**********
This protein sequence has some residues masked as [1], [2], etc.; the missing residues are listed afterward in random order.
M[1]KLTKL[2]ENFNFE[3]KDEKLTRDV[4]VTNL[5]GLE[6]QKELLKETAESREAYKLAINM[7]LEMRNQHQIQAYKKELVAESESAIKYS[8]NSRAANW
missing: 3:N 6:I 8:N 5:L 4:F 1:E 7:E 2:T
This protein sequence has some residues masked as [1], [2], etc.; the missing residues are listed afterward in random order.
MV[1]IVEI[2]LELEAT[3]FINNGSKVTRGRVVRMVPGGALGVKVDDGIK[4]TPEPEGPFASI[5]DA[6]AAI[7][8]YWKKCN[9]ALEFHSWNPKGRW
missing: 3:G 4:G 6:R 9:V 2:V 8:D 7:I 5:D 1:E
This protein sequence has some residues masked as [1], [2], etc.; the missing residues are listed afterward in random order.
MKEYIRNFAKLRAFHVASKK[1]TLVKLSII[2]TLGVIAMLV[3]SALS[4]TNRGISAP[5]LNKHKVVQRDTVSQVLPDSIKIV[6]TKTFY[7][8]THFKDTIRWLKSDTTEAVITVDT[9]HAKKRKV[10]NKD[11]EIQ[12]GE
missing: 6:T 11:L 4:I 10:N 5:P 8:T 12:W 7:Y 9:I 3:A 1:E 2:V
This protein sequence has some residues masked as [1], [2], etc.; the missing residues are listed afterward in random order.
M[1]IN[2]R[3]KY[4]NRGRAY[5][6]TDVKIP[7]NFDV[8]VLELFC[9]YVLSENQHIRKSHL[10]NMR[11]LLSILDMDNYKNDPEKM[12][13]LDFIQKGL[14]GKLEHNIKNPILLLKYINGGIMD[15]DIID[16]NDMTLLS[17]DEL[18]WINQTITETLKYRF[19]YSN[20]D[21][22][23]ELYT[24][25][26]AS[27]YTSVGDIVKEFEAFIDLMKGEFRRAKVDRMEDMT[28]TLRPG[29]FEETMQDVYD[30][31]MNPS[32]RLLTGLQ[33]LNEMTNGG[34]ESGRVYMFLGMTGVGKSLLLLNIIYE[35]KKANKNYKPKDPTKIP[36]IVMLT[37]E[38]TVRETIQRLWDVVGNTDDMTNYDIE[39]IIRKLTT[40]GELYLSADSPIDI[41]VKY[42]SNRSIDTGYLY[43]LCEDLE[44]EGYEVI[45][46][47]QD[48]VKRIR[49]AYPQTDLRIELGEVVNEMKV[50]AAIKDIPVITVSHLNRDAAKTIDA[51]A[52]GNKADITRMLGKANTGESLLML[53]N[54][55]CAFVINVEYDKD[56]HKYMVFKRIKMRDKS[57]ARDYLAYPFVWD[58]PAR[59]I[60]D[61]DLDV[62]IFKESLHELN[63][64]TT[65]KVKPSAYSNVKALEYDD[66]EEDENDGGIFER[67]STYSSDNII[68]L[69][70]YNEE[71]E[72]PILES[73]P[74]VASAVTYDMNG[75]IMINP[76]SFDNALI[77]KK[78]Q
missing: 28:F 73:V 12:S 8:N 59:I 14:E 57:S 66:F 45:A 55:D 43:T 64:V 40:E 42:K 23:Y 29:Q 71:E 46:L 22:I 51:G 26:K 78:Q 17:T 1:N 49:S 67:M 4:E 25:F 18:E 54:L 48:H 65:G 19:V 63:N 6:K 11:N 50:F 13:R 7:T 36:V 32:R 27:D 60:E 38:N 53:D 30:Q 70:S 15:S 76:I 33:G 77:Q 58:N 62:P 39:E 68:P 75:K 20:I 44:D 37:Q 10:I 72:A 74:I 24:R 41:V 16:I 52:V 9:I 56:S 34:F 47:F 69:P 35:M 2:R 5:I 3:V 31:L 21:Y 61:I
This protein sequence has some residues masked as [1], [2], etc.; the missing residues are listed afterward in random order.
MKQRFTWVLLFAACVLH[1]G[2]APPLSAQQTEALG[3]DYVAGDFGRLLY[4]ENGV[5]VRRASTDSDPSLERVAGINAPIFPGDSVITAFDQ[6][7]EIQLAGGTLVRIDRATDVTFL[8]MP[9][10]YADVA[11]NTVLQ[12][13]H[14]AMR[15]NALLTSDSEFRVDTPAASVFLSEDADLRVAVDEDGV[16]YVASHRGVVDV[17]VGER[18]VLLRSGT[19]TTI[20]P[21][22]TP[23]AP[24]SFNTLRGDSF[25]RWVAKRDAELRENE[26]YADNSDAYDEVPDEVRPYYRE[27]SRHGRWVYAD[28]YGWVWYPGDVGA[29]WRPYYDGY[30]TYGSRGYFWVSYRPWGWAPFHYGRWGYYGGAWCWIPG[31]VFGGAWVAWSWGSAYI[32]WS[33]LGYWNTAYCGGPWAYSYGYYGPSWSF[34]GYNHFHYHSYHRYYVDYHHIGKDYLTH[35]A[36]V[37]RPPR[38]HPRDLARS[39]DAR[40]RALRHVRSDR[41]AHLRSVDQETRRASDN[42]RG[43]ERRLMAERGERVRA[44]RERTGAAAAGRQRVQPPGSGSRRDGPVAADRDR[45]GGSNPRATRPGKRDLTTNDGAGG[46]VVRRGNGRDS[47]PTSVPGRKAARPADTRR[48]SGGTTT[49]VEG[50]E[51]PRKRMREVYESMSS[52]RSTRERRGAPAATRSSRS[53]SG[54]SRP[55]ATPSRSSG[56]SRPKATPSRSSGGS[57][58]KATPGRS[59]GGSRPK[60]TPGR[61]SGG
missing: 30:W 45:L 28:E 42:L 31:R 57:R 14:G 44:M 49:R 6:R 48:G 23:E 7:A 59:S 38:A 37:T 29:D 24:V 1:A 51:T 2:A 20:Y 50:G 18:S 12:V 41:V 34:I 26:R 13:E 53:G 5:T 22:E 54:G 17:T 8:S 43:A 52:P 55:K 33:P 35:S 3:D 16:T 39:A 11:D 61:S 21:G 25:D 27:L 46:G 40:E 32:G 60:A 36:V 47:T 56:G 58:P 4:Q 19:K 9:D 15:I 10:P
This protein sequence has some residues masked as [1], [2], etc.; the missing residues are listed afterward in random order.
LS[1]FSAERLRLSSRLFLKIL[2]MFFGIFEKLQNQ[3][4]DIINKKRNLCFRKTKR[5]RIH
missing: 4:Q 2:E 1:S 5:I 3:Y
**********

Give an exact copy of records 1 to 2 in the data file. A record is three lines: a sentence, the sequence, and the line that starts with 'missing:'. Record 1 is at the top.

This protein sequence has some residues masked as [1], [2], etc.; the missing residues are listed afterward in random order.
M[1]KLTKL[2]ENFNFE[3]KDEKLTRDV[4]VTNL[5]GLE[6]QKELLKETAESREAYKLAINM[7]LEMRNQHQIQAYKKELVAESESAIKYS[8]NSRAANW
missing: 3:N 6:I 8:N 5:L 4:F 1:E 7:E 2:T
This protein sequence has some residues masked as [1], [2], etc.; the missing residues are listed afterward in random order.
MV[1]IVEI[2]LELEAT[3]FINNGSKVTRGRVVRMVPGGALGVKVDDGIK[4]TPEPEGPFASI[5]DA[6]AAI[7][8]YWKKCN[9]ALEFHSWNPKGRW
missing: 3:G 4:G 6:R 9:V 2:V 8:D 7:I 5:D 1:E